But some days, that Yes feels as if it is being clawed from my grasp, as I look longingly back to the moment when Jamie took my hand and said, We're never gonna be the same.

And so I'll choose instead to look unto Jesus ~


  1. I love your beautiful honesty. This post brought to mind this verse that I hope will encourage you today:
    "The harvest is plentiful but the laborers few." Matthew 9:37
    The harvest is coming, Catie. The labor is long and hard, but it is life giving to you and to those precious children!

    1. Allison, so grateful for your encouragement. So honored to be in this calling. All by grace.

  2. I hear you. Our journey didn't look the way we thought it would, either. Hang in there, mama. It's hard, painful work, but it's good work.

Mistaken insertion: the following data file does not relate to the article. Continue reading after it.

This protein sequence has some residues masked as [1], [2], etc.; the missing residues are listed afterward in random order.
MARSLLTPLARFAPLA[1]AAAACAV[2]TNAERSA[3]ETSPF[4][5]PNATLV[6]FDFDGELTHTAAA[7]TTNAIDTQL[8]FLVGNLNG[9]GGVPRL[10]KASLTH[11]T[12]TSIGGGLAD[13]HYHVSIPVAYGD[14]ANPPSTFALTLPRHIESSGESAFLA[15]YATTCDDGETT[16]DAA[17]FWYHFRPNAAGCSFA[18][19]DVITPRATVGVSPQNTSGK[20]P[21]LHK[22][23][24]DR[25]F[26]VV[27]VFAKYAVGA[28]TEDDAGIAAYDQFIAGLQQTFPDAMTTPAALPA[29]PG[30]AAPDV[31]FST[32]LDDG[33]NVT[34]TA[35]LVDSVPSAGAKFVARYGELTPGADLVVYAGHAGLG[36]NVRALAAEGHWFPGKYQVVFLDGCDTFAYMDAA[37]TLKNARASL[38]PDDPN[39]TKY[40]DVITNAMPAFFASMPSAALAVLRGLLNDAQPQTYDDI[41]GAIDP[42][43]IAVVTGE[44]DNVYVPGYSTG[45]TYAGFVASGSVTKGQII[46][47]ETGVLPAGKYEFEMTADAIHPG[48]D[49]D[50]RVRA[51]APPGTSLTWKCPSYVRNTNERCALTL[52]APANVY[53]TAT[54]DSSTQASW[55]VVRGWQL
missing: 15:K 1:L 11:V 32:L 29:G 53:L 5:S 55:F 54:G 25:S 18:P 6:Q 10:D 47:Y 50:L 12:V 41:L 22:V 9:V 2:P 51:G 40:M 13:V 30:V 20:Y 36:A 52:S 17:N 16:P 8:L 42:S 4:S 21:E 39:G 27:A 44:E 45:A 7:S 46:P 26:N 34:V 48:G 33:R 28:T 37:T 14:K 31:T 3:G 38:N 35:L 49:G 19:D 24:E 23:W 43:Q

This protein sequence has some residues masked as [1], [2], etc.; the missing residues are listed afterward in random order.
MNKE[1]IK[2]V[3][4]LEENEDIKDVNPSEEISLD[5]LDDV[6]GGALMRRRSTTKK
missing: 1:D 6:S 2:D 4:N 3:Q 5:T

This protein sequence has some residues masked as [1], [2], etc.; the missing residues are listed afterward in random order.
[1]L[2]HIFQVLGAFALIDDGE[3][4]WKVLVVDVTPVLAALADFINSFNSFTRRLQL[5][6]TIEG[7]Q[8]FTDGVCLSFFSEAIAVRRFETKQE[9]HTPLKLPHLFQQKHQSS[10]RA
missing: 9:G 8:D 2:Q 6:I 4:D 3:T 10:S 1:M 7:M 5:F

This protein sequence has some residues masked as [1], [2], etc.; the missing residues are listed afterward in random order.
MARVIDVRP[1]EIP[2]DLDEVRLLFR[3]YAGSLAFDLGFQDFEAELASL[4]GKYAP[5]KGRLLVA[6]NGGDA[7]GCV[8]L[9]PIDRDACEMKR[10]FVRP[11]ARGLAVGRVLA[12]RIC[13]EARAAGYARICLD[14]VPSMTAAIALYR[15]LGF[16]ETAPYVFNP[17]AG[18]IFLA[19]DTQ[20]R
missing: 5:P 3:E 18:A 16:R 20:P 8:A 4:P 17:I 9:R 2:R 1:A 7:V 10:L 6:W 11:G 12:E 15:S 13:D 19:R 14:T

3. Hello! A chance meeting with a lady at church this week, led me to your blog and I'm so glad I found you right when I did. Its been a rough week and I needed some encouragement that what we're doing is making a difference! We have been fostering for a year and have had eight kids in our home, 4 through placement and 4 through regular respite care. We currently have an almost two year old little guy that we've had for five months. We just found out a week ago they have chosen to move him to a relative placement that they had originally passed over. As I read your posts, its amazing because your words are how I feel deep inside. All the anguish, turmoil, but also joy that our lives have intersected with this precious child and struggling family. As I read about you comparing adoption to how God adopts us into His family and its easier to understand adoption compared to foster care, I really pondered on those ideas. I was sharing with a friend today and she said something really profound that I had to share with you. Fostering enables us to learn a different part of God's nature compared to adoption. He loves His children and is willing to give everything, yet often His children are not adopted into His family. So as we foster parents are giving our love unconditionally to these children and then they're moved from our home, we experience a side of God's grief over his children. We are feeling a side of God's nature.